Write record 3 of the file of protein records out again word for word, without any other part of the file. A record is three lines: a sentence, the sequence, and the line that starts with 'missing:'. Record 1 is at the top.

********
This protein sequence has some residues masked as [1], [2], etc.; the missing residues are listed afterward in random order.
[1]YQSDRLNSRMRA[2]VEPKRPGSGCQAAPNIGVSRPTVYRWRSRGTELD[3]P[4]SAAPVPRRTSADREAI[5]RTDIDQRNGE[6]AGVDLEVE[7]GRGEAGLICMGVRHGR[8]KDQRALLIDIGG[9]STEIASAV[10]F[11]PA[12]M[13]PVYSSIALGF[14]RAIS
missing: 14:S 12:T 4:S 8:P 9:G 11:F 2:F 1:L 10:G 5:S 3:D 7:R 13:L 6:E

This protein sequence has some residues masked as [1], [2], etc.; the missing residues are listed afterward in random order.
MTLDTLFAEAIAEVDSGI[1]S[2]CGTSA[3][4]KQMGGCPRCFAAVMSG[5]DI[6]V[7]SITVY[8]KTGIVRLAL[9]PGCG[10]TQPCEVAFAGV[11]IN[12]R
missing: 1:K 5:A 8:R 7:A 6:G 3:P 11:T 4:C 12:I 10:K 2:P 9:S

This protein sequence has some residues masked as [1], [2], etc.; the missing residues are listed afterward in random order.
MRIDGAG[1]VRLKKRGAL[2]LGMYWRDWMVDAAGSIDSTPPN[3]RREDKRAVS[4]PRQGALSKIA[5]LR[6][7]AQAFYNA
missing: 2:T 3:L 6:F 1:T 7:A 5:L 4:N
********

This protein sequence has some residues masked as [1], [2], etc.; the missing residues are listed afterward in random order.
MRIDGAG[1]VRLKKRGAL[2]LGMYWRDWMVDAAGSIDSTPPN[3]RREDKRAVS[4]PRQGALSKIA[5]LR[6][7]AQAFYNA
missing: 2:T 3:L 6:F 1:T 7:A 5:L 4:N